In an attempt to combat the rising number of infants requiring stays in the Neonatal Intensive Care Unit (NICU) after birth, Tennessee passed a bill in 2014 commonly referred to as the fetal assault law. Under this law, mothers could be prosecuted for the illegal use of drugs while pregnant, if the baby was born addicted to or harmed by the drugs taken by the mother. There were many opponents to this bill as most believed that this would not prevent the mother's drug use, but would simply deter her from seeking much needed prenatal care in order to avoid incarceration...and they were right.
In July 2016, this law expired because, as predicted by those opposed, it completely failed. On its heels is a pilot program initiated by the governor's children's cabinet to take a different approach to helping the helpless - those babies born with Neonatal Abstinence Syndrome or NAS due to in-utero drug exposure.
We have all seen the videos of the trembling baby born with NAS. The baby is born addicted to illegal drugs and must undergo a lengthy stay in the NICU in order to be slowly weaned from the illegal drugs, beginning his or her life with detox. Often, these children suffer a great deal of developmental delays and physical disabilities. Many do not meet crucial developmental milestones as they should and the effects of NAS are felt throughout childhood and beyond.
When a mother seeks prenatal care, she is often drug screened. If she tests positive for illegal substances at any time throughout the pregnancy, it is documented by the provider, and, once the baby is born, a report is made to the Department of Children's Services (DCS). Once DCS and the Juvenile Court get involved, the mother must prove to the Court that she is able to provide for her baby. The proof sought is generally enrollment in substance abuse treatment, enrollment in mental health treatment, earning a stable income, and maintaining appropriate housing; though the requirements may differ as based on the specific needs of the family and infant. During this time, the baby remains in foster care or in the care of relatives, forming a bond with this caregiver. The mother is allowed very few hours of visitation with the child, preventing the ability to bond with the child and vastly lowering the likelihood of reunification.
Under the State's new program, the mother enrolls in the program voluntarily and is allowed to take the baby home; allowing for the critical bond between mother and child to form. During this time, the mother is supposed to be closely monitored by a host of providers in the community. These organizations are the mother's team of support, helping her to achieve her goals in order to successfully graduate from the program. These services are funded by a state grant and are completely free to the mother. The mother is asked to complete substance abuse treatment and/or mental health treatment. The mother is held to a high standard with attending substance abuse treatment as recommended, allowing service providers in and out of the home to check in, attending team meetings, and ensuring the baby's safety. Supporters of this program assert that it prevents mothers from being separated from their newborn while receiving necessary services. Supporters also argue that this program reduces the number of children in foster care. Of course, the argument against this program is that the State is supporting a program allowing drug addicts to raise babies.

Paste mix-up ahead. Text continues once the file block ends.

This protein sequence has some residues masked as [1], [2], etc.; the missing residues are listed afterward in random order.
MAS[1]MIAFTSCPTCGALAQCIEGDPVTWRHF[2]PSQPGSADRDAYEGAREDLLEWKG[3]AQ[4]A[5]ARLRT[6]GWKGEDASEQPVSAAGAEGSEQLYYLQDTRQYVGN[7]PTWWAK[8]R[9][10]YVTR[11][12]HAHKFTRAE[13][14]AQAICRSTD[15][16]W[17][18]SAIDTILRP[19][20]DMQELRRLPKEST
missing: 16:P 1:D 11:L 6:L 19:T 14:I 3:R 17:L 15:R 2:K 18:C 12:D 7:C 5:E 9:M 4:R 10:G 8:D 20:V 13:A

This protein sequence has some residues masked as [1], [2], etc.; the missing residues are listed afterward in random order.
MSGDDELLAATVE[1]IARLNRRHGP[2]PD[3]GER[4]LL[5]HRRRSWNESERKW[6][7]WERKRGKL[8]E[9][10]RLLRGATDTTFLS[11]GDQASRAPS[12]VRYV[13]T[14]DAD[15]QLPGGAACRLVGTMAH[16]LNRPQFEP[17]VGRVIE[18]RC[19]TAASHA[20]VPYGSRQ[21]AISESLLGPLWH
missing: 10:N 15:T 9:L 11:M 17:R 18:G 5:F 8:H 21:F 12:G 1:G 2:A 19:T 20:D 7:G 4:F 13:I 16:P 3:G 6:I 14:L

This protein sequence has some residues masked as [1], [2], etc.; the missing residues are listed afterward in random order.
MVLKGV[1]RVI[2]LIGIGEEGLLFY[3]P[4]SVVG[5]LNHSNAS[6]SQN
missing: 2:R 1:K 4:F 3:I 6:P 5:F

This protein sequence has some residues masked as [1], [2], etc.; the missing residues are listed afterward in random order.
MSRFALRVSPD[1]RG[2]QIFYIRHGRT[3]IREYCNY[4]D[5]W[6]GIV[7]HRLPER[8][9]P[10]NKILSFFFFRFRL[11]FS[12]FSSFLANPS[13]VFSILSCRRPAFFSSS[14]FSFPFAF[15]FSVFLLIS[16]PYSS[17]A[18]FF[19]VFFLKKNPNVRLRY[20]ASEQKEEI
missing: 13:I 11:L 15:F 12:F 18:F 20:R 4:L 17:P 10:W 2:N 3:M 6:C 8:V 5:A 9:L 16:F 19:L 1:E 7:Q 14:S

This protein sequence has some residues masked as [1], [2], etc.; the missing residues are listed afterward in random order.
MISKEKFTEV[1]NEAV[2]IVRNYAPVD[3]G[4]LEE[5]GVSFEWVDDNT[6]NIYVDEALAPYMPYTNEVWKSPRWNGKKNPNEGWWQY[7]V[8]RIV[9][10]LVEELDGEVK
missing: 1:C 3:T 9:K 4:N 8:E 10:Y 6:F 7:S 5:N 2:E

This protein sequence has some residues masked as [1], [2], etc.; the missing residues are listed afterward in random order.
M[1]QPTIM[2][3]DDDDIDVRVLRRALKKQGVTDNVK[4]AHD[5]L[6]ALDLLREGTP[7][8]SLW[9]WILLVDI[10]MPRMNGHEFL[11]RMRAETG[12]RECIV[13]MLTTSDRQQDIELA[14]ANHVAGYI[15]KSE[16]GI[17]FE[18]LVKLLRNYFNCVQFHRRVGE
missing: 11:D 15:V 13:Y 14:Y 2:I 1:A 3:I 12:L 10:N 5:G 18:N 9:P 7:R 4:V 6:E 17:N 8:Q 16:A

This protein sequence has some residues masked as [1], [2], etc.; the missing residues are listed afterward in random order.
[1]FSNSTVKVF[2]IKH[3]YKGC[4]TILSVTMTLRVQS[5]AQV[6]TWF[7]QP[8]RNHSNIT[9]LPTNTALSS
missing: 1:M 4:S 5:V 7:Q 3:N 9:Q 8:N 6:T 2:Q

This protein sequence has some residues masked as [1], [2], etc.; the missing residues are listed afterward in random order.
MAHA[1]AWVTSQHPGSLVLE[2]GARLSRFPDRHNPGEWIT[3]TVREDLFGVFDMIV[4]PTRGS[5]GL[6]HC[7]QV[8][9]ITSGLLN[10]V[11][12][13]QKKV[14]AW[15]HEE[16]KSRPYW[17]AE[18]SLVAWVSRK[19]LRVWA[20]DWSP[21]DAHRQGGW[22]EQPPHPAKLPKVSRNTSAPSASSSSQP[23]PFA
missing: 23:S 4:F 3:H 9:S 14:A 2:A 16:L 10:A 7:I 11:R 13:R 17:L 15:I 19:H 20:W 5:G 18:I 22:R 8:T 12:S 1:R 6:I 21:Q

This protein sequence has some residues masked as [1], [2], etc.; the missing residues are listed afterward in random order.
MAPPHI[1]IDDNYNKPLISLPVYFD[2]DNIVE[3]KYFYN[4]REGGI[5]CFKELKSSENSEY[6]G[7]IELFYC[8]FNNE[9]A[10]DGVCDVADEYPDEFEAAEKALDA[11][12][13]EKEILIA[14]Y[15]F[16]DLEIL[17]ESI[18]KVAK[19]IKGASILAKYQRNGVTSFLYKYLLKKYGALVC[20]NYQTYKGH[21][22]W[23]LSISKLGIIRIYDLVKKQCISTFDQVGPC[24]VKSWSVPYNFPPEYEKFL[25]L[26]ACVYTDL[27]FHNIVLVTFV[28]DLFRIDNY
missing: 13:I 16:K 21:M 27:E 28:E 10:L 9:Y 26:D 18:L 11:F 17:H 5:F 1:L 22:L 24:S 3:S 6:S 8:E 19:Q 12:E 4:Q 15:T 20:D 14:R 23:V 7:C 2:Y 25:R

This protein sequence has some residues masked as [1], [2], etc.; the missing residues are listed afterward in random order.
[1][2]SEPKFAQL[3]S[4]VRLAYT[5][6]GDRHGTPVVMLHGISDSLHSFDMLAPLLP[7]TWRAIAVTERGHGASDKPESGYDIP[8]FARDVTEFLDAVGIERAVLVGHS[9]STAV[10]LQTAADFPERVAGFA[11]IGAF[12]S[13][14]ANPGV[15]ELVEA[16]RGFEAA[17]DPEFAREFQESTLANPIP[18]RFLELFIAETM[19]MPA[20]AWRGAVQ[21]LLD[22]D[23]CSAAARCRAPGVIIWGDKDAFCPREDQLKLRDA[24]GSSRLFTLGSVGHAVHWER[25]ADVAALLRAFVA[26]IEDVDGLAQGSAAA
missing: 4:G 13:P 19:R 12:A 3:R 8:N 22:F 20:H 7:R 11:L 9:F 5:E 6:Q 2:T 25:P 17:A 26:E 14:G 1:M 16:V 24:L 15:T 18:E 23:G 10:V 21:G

If the mother relapses or does not make efforts to successfully complete the program, the baby is removed from her care and placed in the care of foster parents or relatives. The Juvenile Court then becomes involved. It is essentially the same protocol; however, the pilot program allows the mother a second chance to get the help she needs without missing crucial bonding time with her child.
Under the program, representatives from DCS and other organizations meet every three months to gather data as to the success of the program. I am interested to see the statistics upon their release.